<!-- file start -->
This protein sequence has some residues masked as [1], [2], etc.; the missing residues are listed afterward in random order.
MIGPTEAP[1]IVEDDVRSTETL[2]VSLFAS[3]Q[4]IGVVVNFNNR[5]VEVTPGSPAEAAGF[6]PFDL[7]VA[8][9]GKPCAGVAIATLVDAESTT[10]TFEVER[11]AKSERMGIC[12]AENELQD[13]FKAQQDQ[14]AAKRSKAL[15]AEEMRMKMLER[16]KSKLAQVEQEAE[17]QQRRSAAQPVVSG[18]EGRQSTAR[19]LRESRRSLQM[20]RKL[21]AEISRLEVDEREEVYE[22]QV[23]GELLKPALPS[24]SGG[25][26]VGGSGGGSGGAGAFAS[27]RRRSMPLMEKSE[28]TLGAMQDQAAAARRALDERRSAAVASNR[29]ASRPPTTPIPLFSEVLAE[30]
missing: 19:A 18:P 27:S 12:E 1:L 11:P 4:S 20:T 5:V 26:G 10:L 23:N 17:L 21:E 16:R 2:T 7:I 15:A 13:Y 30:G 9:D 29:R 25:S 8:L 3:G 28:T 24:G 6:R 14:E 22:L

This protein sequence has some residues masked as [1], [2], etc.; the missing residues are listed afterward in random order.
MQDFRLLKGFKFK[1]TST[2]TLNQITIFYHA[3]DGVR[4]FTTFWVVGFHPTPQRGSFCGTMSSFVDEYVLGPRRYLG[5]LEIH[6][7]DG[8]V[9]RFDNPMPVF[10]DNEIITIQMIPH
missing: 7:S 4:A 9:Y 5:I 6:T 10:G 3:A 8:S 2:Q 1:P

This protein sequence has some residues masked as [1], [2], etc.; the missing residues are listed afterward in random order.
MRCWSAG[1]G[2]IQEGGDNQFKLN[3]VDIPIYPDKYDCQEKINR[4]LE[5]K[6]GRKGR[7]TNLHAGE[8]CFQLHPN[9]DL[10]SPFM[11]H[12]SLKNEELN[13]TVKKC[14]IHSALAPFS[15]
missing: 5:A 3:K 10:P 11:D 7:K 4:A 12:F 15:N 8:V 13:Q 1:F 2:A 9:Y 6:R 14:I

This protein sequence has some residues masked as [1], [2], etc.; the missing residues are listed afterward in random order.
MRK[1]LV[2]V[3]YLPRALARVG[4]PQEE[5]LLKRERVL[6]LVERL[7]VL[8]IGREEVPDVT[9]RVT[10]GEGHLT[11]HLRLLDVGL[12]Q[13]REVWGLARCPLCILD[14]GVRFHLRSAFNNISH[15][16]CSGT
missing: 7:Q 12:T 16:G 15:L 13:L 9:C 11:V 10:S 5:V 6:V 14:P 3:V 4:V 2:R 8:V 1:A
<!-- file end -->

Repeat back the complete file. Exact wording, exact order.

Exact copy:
This protein sequence has some residues masked as [1], [2], etc.; the missing residues are listed afterward in random order.
MIGPTEAP[1]IVEDDVRSTETL[2]VSLFAS[3]Q[4]IGVVVNFNNR[5]VEVTPGSPAEAAGF[6]PFDL[7]VA[8][9]GKPCAGVAIATLVDAESTT[10]TFEVER[11]AKSERMGIC[12]AENELQD[13]FKAQQDQ[14]AAKRSKAL[15]AEEMRMKMLER[16]KSKLAQVEQEAE[17]QQRRSAAQPVVSG[18]EGRQSTAR[19]LRESRRSLQM[20]RKL[21]AEISRLEVDEREEVYE[22]QV[23]GELLKPALPS[24]SGG[25][26]VGGSGGGSGGAGAFAS[27]RRRSMPLMEKSE[28]TLGAMQDQAAAARRALDERRSAAVASNR[29]ASRPPTTPIPLFSEVLAE[30]
missing: 19:A 18:P 27:S 12:E 1:L 11:P 4:S 20:T 5:V 26:G 10:L 23:N 17:L 21:E 16:R 2:T 7:I 15:A 13:Y 30:G 9:D 29:R 25:S 8:L 3:G 28:T 24:G 6:R 14:E 22:L

This protein sequence has some residues masked as [1], [2], etc.; the missing residues are listed afterward in random order.
MQDFRLLKGFKFK[1]TST[2]TLNQITIFYHA[3]DGVR[4]FTTFWVVGFHPTPQRGSFCGTMSSFVDEYVLGPRRYLG[5]LEIH[6][7]DG[8]V[9]RFDNPMPVF[10]DNEIITIQMIPH
missing: 7:S 4:A 9:Y 5:I 6:T 10:G 3:A 8:S 2:Q 1:P

This protein sequence has some residues masked as [1], [2], etc.; the missing residues are listed afterward in random order.
MRCWSAG[1]G[2]IQEGGDNQFKLN[3]VDIPIYPDKYDCQEKINR[4]LE[5]K[6]GRKGR[7]TNLHAGE[8]CFQLHPN[9]DL[10]SPFM[11]H[12]SLKNEELN[13]TVKKC[14]IHSALAPFS[15]
missing: 5:A 3:K 10:P 11:D 7:K 4:A 12:F 15:N 8:V 13:Q 1:F 2:A 9:Y 6:R 14:I

This protein sequence has some residues masked as [1], [2], etc.; the missing residues are listed afterward in random order.
MRK[1]LV[2]V[3]YLPRALARVG[4]PQEE[5]LLKRERVL[6]LVERL[7]VL[8]IGREEVPDVT[9]RVT[10]GEGHLT[11]HLRLLDVGL[12]Q[13]REVWGLARCPLCILD[14]GVRFHLRSAFNNISH[15][16]CSGT
missing: 7:Q 12:T 16:G 15:L 13:L 9:C 11:V 10:S 5:V 6:V 14:P 3:V 4:V 2:R 8:V 1:A